Stay aligned with EU – it’s our best market, say shellfish firms
THE EU remains the best export market for Jersey’s fisheries, according to industry figures who have joined calls for the Island to consider closer alignment with the continent, rather than the UK, post-Brexit.
Last week, dairy farmer Andrew Le Gallais raised concerns that his sector may struggle to export Jersey milk and other produce to places such as the Far East if it loses the ability to market itself with a high-quality EU standard.
And Mr Le Gallais said that at some stage Jersey may need to use the autonomy it has from the UK to align itself more closely with EU standards, particularly if British goods become increasingly de-regulated and quality drops.
Now, Chris Le Masurier, of the Jersey Oyster Company, and Nathalie Porritt of Aqua-Mar, have echoed his concerns, pointing out that their businesses may be unable to continue exporting to the EU market, if regulatory standards are not maintained.
The Jersey Oyster Company exports more than 700 tonnes of oysters to France each year along with several tonnes of mussels, while Aqua-Mar Fisheries exports around 250 tonnes of shellfish to the continent annually.
Mr Le Masurier said that he had investigated exporting to other parts of the world because of Brexit but had determined that France was the best market for his business in a number of ways.
‘About 70% to 80% of our exports go to Europe and we will have to keep ourselves aligned to their standards if we want to keep that market open. And it’s the same for the fishing industry as well,’ he said.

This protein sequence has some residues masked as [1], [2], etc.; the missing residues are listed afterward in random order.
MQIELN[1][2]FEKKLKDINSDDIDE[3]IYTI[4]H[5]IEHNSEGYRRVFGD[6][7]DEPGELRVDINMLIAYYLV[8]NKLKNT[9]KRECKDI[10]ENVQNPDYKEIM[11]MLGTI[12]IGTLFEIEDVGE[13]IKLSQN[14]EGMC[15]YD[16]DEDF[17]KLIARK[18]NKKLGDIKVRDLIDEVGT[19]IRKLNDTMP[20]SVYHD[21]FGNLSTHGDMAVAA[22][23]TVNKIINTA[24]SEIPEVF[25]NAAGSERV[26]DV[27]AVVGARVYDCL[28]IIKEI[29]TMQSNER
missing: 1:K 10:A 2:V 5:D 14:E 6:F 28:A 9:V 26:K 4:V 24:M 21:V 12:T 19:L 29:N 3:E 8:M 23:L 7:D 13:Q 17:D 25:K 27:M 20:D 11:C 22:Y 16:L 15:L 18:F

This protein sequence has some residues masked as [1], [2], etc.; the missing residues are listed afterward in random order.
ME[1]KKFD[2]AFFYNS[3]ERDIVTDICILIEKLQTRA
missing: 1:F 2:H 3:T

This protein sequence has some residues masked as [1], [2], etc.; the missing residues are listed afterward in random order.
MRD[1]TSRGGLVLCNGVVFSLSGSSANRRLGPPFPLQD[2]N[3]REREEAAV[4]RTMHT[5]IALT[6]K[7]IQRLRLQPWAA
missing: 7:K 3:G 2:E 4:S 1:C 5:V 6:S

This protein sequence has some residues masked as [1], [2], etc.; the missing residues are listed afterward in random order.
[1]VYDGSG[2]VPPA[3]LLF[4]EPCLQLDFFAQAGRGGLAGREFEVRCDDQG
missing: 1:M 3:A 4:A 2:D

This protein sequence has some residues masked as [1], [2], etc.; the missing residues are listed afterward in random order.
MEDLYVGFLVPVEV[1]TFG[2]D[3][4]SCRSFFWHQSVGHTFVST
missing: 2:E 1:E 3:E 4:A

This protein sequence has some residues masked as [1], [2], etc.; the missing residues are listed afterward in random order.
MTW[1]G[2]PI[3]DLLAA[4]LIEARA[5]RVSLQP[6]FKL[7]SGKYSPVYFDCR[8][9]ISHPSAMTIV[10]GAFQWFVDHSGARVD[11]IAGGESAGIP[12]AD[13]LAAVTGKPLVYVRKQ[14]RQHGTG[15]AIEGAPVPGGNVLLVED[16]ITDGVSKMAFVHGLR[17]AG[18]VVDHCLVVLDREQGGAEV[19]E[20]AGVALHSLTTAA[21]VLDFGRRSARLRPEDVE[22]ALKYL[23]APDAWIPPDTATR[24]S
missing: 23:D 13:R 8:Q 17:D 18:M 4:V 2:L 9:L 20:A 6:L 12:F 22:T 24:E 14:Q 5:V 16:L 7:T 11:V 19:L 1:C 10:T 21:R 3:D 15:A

‘The Jersey Oyster Company grows more oysters than England, Scotland and Wales put together, so for the UK our industry is not particularly important and you have to wonder if they are going to represent our interests.
‘I know that there are people in Jersey who are taking the same line as the UK and saying we should look at places further afield and sell products there. But we have looked at that.
‘We sell landed produce in France and we get a better price there than we would in America. And that’s before you have the transport costs.
‘And in America they have very large-scale oyster farms, although the quality is not very high. So, it would be very difficult to sell our product there because they compete on price not quality.’
Mr Le Masurier continued: ‘We have spent a lot of time building our reputation and business in France and now, because of a decision that we didn’t even get a vote in, there is real uncertainty.
'Over in France they view Britain as a laughing stock nowadays. So, we are going to have to keep our high standards to keep access to Europe. It’s a question of what degree of control we have over ourselves and what degree of control the UK has.
'But, being a small Crown Dependency, we are very much at the bottom of the UK’s priority list.’
He added that agriculture and fisheries businesses in the UK would be getting funding of more than £15 million to support them during the Brexit process while Jersey businesses would not be getting anything.
Miss Porritt said that she ‘100% agreed’ with Mr Le Masurier’s views because her business is hugely reliant on exports to the EU.
‘I would go along with what Chris has said. All of our exports go to Europe and we need to stay aligned with them,’ she said.
‘If Brexit does happen then it’s unknown what will happen and it would be good to have the certainty that if there is a day one no-deal that we are still aligned with the EU.’
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